The Lord Dal Panel recommended curricular review and updates to reflect its findings. To that end, faculty members from a wide range of disciplines are currently working on expanding Dal’s current Black Studies minor into a major — one that would feature new courses in local and national Black history.

Dr. Rajack-Talley says Dal will soon be looking to develop memorandums of understandings with historically Black universities and colleges in the U.S., universities in the Caribbean and elsewhere so as to grow Black studies programs and research avenues — proposed in the report.

Since June 2018, Dalhousie's African Nova Scotian Strategy has been in development. The office of the vice-provost, equity and inclusion will hire a director, African Nova Scotian community engagement. This position was developed as part of the African Nova Scotian Strategy, and the director will work with the Strategy Chair and interim African Nova Scotian Advisory Council to finalize the strategy to strengthen and better serve African Nova Scotian communities.

Collaborating across the university


To ensure the best outcomes possible, Dr. Rajack-Talley is in the process of setting up a number of university-wide committees centred around areas reflected in the Lord Dal report’s recommendations and past Strategic Direction pillars. Some, such as a committee on student access and success, will address questions about how to provide more resources to support African Nova Scotian and other underrepresented student populations to study at Dal. Another will tackle improvements to recruitment and retention of underrepresented groups of faculty and staff, including those from the African Nova Scotian community.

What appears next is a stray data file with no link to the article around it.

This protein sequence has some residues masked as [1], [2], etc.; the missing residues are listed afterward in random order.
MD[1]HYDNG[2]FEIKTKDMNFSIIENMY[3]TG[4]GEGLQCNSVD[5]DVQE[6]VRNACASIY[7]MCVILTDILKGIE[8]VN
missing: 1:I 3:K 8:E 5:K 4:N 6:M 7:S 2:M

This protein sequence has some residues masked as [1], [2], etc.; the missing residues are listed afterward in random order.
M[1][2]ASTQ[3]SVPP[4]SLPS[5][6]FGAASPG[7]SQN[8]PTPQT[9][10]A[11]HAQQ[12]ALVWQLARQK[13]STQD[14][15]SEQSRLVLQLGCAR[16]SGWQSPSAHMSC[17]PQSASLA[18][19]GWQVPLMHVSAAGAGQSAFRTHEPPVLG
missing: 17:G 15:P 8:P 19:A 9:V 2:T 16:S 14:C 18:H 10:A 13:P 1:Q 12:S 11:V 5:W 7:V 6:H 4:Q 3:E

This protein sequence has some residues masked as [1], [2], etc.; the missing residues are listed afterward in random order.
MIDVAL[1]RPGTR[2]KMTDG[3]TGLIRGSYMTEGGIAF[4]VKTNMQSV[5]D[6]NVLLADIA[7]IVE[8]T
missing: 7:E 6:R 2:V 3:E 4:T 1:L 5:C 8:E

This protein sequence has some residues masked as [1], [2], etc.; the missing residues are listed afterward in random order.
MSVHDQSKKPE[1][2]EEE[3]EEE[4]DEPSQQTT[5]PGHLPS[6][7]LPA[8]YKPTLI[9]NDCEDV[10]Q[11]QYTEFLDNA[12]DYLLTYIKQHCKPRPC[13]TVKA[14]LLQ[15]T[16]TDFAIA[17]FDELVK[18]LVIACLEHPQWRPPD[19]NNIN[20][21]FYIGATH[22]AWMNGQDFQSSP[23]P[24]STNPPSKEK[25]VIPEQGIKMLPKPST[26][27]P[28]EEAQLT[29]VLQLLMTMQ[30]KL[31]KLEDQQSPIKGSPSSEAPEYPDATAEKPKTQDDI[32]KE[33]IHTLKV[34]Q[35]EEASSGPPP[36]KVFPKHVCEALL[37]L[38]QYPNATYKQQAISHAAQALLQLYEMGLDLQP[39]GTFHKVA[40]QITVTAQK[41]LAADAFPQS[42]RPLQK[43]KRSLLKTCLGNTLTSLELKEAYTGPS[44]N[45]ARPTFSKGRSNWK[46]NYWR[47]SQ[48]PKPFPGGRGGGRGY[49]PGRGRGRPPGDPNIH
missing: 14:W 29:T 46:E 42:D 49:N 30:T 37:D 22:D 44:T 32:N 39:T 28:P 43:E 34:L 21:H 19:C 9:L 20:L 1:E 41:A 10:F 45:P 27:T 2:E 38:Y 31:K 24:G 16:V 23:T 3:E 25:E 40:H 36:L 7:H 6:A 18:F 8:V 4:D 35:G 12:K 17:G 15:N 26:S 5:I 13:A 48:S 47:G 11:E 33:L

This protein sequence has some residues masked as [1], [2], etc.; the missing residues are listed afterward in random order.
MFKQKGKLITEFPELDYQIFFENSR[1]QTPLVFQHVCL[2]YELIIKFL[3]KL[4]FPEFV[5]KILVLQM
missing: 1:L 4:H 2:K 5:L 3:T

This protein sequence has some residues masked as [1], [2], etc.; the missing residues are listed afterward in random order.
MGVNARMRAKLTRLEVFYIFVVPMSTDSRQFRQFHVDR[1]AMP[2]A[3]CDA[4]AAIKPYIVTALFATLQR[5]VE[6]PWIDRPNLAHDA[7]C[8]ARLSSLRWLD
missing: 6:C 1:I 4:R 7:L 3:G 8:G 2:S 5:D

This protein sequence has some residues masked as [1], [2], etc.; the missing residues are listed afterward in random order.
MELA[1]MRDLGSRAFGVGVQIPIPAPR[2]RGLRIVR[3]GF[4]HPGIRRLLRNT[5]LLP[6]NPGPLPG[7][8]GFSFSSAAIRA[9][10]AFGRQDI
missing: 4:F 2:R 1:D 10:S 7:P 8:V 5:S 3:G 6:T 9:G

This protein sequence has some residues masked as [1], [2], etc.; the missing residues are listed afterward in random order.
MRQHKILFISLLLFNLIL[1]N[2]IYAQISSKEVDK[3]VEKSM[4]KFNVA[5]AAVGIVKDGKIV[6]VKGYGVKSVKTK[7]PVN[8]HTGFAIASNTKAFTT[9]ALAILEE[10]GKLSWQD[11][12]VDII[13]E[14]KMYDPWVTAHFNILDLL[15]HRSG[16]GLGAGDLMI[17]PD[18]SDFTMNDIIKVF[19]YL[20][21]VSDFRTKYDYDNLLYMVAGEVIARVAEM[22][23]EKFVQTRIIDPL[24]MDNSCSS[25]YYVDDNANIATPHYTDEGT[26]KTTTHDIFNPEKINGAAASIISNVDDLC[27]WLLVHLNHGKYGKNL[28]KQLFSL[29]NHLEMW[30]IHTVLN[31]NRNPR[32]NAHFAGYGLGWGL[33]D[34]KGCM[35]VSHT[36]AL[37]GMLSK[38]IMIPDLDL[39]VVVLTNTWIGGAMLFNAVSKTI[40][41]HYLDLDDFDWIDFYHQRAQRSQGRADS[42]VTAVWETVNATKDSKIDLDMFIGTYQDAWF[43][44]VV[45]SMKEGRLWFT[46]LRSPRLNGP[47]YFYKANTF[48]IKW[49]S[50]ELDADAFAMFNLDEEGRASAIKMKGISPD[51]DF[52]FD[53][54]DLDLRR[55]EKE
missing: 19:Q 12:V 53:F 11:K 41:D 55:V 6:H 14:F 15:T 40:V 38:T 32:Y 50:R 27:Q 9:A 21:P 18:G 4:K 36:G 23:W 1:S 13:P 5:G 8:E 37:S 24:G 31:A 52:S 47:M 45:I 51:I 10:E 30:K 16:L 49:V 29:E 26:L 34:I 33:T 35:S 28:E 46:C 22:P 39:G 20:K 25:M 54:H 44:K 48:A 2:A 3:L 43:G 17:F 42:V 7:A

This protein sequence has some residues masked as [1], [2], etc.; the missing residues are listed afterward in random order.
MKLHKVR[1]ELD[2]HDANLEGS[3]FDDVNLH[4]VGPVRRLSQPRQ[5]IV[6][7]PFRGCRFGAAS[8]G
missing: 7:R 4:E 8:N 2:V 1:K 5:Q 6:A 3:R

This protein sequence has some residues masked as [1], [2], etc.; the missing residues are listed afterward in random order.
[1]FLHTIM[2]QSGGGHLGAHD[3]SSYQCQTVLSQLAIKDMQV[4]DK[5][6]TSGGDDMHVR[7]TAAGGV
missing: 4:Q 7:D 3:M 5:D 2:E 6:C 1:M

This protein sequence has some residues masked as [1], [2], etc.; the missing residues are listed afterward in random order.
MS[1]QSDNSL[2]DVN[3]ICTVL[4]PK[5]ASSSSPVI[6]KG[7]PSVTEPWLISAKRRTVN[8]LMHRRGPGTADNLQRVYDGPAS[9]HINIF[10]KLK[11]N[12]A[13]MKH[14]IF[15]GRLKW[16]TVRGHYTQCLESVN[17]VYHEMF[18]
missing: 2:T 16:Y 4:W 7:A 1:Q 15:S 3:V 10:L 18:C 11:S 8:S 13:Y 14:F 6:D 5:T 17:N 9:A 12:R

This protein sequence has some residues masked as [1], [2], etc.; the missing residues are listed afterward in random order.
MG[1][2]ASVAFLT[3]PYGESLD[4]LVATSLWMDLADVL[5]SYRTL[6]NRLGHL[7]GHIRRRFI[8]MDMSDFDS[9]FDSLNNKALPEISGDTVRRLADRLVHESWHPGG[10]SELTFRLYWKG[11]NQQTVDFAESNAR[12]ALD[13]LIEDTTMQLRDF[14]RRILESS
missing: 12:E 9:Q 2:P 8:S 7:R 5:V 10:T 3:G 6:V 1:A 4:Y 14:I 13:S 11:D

Elsewhere, an HRES-led committee is leading the development of a set of guidelines and/or policies around racialized violence. Once created, the document will be used in orientations and other student, staff and faculty workshops as a way to reflect the history uncovered by the panel and raise awareness regarding the prevalence of anti-Black racism today.

Dr. Rajack-Talley is also helping ensure the work to address the Lord Dal recommendations is incorporated within the broader institutional action plan she’s developing for equity, diversity and inclusion (EDI) for the university.

“A number of the recommendations will be integrated into what is happening with this office more generally,” she says.  Moreover, “while we are taking action to implement certain  recommendations immediately, the goal is to establish structures and systems that can institutionalize EDI so that negative aspects of our history, some of which were highlighted in the Lord Dal Report, are rectified and do not repeat themselves.”

Dr. Rajack-Talley, who began her role at Dal just six months ago, says she is cautious of not moving too quickly or too slowly. Do the former, and you risk that the structures are not in place to sustain the initiatives, she says. But move too slowly and there’s a risk of losing momentum and community support.  

“I’m dedicated to making a lasting contribution to EDI here at Dalhousie and to creating the systems that ensure it’s fully embedded in all that we do.”